In a document released on Monday, the Catholic Church announced that the question will be debated at a synod – a special meeting – to be held at the Vatican from October 6-27, potentially leading to a significant change in church rules.
“While affirming that celibacy is a gift for the Church, it is asked that for the most remote areas of the region, the possibility of priestly ordination of elders, preferably indigenous, respected and accepted by their community, even those who already have stable and consolidated families, be studied in order to ensure the sacraments to accompany and sustain Christian life,” the preparatory document for the synod said.
According to the Vatican, the Amazon region includes parts of Bolivia, Brazil, Colombia, Ecuador, French Guiana, Guyana, Peru, Venezuela and Suriname, which has a population of 2.8 million people consisting of 400 indigenous tribes that speak some 240 languages.
The region is experiencing a shortage of priests and Pope Francis called for a special meeting of the region’s bishops to tackle its problems.
The proposal to allow married men to be ordained priests, called “viri probati,” has been floated before at the Vatican. In an interview with German newspaper Die Zeit in March 2017, Pope Francis said he was open to studying its possibility.
“We need to consider if ‘viri probati’ could be a possibility,” he said. “If so, we would need to determine what duties they could undertake, for example, in remote communities.”
Although the Catholic Church currently only ordains unmarried men to the priesthood, some converts, from Anglicanism for example, are allowed to become Catholic priests even if they are already married.
The proposals would not affect the current practice of mandatory celibacy for Catholic priests, which the Pope has said won’t change.
The special meeting will also consider official church roles for women in the Amazon, although the working document does not specify which roles.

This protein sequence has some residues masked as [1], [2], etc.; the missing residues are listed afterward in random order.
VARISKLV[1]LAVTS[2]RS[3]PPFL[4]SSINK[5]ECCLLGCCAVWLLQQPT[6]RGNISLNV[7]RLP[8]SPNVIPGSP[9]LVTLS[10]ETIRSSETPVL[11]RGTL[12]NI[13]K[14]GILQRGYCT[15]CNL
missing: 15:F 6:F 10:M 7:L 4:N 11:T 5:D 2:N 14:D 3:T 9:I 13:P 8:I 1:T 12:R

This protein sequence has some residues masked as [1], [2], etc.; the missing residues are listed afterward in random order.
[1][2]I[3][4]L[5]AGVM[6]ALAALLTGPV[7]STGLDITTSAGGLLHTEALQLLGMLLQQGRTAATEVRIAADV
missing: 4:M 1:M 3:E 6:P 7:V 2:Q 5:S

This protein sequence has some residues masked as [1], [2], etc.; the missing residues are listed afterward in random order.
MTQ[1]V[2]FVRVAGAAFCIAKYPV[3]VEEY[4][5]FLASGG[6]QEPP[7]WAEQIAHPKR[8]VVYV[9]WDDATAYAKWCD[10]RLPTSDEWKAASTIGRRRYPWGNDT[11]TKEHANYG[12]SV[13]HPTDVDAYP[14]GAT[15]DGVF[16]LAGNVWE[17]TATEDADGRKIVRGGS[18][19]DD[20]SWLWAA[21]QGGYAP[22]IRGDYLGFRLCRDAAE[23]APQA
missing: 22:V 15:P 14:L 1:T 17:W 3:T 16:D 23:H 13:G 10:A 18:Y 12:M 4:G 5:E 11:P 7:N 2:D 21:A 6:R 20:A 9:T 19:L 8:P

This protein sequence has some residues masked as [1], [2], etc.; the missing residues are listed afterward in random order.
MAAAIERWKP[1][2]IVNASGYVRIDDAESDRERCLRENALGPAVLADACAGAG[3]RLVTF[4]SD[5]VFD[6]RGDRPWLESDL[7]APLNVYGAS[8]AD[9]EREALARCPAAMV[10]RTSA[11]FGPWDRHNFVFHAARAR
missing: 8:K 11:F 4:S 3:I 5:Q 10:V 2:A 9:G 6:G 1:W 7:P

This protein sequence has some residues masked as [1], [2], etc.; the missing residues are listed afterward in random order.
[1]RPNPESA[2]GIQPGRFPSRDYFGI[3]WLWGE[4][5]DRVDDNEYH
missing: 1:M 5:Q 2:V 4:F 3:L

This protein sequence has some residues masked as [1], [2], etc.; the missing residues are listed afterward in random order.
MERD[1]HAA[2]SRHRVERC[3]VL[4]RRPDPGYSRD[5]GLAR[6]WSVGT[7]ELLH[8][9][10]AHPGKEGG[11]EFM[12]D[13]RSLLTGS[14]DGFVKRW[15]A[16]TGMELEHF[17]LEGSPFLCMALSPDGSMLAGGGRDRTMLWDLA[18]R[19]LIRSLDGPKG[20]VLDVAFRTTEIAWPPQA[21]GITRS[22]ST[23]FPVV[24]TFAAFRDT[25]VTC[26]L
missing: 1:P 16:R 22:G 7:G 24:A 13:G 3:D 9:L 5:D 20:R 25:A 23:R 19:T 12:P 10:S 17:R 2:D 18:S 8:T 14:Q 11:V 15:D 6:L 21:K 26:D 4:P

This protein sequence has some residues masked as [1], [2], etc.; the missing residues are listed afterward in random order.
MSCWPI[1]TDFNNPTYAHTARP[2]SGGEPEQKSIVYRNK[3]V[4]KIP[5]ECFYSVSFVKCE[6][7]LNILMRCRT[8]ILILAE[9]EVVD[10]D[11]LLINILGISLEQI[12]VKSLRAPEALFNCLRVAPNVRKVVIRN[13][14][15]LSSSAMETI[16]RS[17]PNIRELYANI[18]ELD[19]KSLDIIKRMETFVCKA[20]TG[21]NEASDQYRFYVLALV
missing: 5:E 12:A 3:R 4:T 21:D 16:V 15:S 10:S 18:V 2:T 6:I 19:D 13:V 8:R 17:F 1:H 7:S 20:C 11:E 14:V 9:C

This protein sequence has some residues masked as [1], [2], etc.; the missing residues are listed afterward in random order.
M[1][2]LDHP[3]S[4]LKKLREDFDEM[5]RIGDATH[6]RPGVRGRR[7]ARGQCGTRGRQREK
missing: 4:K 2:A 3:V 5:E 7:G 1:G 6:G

Bishop Erwin Krautler, Secretary for the Commission on the Pan-Amazon Region, said that the meeting will not only include the discussion of married men, “We don’t speak only about viri probati, because it’s exclusionary. We also want to include women,” he told CNN.
On the issue of the ordination of women, Francis has appeared to put himself squarely on the side of his predecessors, with a resounding no to women’s ordination.
When asked by a reporter in 2016, Francis cited the declaration of St. John Paul II, adding that “the final word is clear” and “it was said by St. John Paul II and this remains.”
The synod will also include discussion of indigenous people and environmental issues in the Amazon, such as deforestation.
“We propose that governments are asked to rigorously regulate industry and denounce those that pollute the environment,” the 50-page working document says.
The proposals also highlight the importance of “traditional medicine, the wisdom of elders and indigenous rituals.”
According to Cardinal Lorenzo Baldisseri, General Secretary for the Synod, some 20 indigenous people from the Amazon will be in attendance at the Vatican meeting in October.